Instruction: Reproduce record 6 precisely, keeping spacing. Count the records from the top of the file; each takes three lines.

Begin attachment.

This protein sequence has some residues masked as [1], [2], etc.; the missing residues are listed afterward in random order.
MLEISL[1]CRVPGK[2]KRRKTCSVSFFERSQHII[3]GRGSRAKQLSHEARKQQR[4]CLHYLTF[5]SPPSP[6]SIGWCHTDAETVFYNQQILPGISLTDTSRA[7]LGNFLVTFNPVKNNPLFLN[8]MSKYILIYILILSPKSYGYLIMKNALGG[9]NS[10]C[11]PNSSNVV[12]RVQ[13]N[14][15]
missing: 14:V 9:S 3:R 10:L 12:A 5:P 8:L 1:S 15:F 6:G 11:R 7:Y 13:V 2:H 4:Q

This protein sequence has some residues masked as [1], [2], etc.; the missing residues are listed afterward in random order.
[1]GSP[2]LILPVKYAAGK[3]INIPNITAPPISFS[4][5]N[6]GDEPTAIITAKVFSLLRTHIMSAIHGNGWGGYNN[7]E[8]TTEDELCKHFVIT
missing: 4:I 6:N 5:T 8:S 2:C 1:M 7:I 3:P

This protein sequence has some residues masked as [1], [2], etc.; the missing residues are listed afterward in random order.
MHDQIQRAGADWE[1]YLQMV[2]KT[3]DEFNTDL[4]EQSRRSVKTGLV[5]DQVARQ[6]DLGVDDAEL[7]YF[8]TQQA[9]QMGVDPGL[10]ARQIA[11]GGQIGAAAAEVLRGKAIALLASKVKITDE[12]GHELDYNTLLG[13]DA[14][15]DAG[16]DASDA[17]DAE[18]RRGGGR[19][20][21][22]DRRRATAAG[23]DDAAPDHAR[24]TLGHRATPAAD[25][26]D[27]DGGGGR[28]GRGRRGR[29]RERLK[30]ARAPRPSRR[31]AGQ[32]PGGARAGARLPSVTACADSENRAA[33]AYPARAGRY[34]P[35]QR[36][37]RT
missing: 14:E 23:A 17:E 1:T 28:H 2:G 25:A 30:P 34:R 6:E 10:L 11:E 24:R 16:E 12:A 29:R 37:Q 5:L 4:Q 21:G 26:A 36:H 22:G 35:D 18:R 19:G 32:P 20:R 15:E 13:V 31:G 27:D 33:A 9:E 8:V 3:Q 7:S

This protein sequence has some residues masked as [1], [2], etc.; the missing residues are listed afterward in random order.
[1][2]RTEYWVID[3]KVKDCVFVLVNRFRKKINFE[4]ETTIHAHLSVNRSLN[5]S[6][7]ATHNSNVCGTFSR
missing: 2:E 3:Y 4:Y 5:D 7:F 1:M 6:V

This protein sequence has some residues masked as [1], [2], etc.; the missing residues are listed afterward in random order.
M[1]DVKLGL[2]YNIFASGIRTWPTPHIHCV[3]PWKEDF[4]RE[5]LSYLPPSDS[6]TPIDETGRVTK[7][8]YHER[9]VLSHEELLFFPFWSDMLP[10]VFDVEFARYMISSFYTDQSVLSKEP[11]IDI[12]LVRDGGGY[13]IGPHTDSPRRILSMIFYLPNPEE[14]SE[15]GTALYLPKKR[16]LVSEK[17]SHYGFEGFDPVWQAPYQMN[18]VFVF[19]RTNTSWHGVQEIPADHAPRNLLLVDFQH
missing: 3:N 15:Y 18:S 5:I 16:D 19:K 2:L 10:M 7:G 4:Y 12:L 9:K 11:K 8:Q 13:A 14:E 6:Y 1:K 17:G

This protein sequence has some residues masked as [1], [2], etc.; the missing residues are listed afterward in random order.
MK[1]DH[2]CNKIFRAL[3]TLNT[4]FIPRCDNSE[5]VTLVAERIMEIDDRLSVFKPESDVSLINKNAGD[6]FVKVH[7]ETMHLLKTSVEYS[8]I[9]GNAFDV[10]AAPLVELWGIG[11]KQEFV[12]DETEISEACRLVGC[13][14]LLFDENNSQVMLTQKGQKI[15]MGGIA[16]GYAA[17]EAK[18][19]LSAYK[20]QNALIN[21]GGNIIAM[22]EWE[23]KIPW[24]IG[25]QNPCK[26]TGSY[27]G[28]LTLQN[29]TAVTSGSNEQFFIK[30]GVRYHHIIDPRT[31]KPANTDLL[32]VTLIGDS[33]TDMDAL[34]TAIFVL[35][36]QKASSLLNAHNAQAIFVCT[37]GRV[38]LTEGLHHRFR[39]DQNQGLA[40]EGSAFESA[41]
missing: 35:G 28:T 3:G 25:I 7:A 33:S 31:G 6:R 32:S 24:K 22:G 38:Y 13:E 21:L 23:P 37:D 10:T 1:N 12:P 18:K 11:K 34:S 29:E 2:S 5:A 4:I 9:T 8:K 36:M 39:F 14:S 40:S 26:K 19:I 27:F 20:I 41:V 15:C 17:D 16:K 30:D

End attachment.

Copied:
This protein sequence has some residues masked as [1], [2], etc.; the missing residues are listed afterward in random order.
MK[1]DH[2]CNKIFRAL[3]TLNT[4]FIPRCDNSE[5]VTLVAERIMEIDDRLSVFKPESDVSLINKNAGD[6]FVKVH[7]ETMHLLKTSVEYS[8]I[9]GNAFDV[10]AAPLVELWGIG[11]KQEFV[12]DETEISEACRLVGC[13][14]LLFDENNSQVMLTQKGQKI[15]MGGIA[16]GYAA[17]EAK[18][19]LSAYK[20]QNALIN[21]GGNIIAM[22]EWE[23]KIPW[24]IG[25]QNPCK[26]TGSY[27]G[28]LTLQN[29]TAVTSGSNEQFFIK[30]GVRYHHIIDPRT[31]KPANTDLL[32]VTLIGDS[33]TDMDAL[34]TAIFVL[35][36]QKASSLLNAHNAQAIFVCT[37]GRV[38]LTEGLHHRFR[39]DQNQGLA[40]EGSAFESA[41]
missing: 35:G 28:T 3:G 25:I 7:A 33:S 31:G 6:R 32:S 24:K 22:G 38:Y 13:E 21:L 23:P 37:D 10:T 1:N 12:P 18:K 11:K 34:S 29:E 2:S 5:A 4:I 9:T 8:K 36:M 39:F 14:S 40:S 26:K 19:I 27:F 20:I 41:V 15:C 17:D 16:K 30:D